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Miyagino Suwa Shrine Festival and Miyagino Yudate Shishimai

Update:2020.01.29

Suwa Shrine sits on a tree-covered hill overlooking Miyagino, a small community along the Haya River. Although the details of its history are unclear, the shrine is said to have been founded by Takeda Shingen (1521–1573), the eminent warlord who ruled Kai Province (now Yamanashi Prefecture) and at one point seized control over the Hakone area. Miyagino’s Suwa Shrine is one of the more than 20,000 offshoots of Suwa Taisha Shrine in Nagano Prefecture, considered one of the oldest Shinto shrines in Japan. It enshrines Takeminakata no Mikoto, a deity of, among other things, warfare, which explains the appeal of the Suwa shrines among samurai like Shingen.

The Miyagino Suwa Shrine reisai (annual festival) takes place on April 15, when shrine priests conduct ceremonies to honor the local deities. However, there is much more to see the weekend before, when the area comes alive with mikoshi (portable shrine) and float parades, complemented by stalls selling food and drink, or offering children’s games.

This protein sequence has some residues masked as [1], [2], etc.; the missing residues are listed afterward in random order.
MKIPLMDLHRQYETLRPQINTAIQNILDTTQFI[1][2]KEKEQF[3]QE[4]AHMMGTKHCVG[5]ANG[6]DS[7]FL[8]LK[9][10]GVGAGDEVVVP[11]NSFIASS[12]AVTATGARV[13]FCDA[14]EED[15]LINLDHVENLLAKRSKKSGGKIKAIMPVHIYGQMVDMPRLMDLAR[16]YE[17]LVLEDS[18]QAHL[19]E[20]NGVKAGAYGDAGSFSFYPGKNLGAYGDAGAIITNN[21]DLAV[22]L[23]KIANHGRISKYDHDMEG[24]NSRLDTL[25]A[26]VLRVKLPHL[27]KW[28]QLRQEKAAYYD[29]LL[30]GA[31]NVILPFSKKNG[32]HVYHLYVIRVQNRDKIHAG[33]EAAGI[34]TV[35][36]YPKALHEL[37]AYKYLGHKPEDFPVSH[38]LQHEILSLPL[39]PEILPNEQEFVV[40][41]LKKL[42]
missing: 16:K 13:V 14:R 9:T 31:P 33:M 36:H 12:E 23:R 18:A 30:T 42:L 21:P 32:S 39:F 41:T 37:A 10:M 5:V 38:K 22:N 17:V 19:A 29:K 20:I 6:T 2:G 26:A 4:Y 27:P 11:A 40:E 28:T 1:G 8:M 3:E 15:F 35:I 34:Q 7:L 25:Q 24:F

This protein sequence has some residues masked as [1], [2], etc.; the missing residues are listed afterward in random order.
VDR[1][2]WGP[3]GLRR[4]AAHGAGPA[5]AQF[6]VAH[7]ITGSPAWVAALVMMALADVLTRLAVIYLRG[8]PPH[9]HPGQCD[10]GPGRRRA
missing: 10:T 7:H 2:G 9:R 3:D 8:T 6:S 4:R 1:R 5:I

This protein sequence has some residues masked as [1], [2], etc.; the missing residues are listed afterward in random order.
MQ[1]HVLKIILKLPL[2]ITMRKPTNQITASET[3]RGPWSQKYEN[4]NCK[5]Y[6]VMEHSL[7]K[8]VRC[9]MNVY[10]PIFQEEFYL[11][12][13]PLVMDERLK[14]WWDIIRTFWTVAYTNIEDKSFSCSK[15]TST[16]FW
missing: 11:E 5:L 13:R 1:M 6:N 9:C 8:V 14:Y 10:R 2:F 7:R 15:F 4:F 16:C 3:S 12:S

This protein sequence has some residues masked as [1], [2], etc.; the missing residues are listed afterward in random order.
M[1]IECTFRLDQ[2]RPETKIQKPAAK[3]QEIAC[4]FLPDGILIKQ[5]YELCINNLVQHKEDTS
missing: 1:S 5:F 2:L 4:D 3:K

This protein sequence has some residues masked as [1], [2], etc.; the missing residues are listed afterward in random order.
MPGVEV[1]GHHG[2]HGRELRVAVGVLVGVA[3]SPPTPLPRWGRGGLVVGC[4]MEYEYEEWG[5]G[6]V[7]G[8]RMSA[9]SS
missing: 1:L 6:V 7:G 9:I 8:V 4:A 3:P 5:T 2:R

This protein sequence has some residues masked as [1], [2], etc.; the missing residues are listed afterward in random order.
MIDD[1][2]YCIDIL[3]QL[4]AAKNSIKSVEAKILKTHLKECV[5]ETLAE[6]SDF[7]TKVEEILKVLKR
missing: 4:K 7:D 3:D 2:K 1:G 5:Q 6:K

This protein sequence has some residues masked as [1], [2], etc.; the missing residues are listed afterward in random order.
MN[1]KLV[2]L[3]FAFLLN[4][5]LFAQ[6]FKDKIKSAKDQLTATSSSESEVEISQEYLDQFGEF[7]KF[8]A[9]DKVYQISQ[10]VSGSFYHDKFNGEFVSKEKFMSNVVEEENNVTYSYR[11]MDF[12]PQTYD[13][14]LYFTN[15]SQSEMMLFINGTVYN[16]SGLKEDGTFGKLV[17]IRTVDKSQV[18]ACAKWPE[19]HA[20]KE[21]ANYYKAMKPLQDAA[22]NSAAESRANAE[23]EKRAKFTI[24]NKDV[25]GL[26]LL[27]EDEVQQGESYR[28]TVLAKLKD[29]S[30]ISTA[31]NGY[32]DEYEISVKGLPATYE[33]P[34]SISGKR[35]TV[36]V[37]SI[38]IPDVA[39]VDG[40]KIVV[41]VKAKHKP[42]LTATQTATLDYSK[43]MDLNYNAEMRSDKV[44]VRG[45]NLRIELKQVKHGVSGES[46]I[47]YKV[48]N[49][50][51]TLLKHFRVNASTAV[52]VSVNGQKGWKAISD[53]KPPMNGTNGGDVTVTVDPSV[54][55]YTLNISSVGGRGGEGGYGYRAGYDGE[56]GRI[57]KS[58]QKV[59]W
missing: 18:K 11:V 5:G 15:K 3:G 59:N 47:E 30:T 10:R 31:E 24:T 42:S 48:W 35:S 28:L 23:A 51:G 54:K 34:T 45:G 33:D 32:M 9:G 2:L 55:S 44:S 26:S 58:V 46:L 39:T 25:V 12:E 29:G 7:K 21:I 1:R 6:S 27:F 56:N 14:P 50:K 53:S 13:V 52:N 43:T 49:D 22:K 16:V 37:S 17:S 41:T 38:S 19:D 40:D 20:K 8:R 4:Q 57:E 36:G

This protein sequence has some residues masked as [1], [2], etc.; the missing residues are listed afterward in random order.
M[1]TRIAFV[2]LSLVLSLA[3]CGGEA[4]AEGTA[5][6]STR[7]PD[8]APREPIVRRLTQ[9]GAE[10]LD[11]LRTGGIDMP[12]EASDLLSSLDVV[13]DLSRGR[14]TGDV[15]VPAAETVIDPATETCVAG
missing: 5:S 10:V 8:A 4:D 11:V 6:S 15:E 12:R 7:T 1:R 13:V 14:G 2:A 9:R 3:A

On July 15, the shrine plays host to a performance of yudate shishimai, a traditional type of lion dancing. With origins in ancient customs related to protection against disease and prayers for an ample harvest, it has been performed in its current form since at least the eighteenth century. A staple of summer at Suwa Shrine for about 60 years, it is an intense show that goes on for a good three hours and revolves around the ritual boiling of water. Mask-wearing participants perform seven distinct dances. In the last dance the dancer circles around a cauldron of boiling water, dipping a sheaf of bamboo leaves in the water and directing the steam rising from it toward the audience. The local belief is that anyone who catches a drop of the sacred liquid will stay healthy throughout the year to come.

On New Year’s Eve, traditional bamboo lanterns are lit along the length of the stone steps leading up to Suwa Shrine. This is done to welcome visitors for hatsumode, the first prayer of the New Year.

This English-language text was created by the Japan Tourism Agency.

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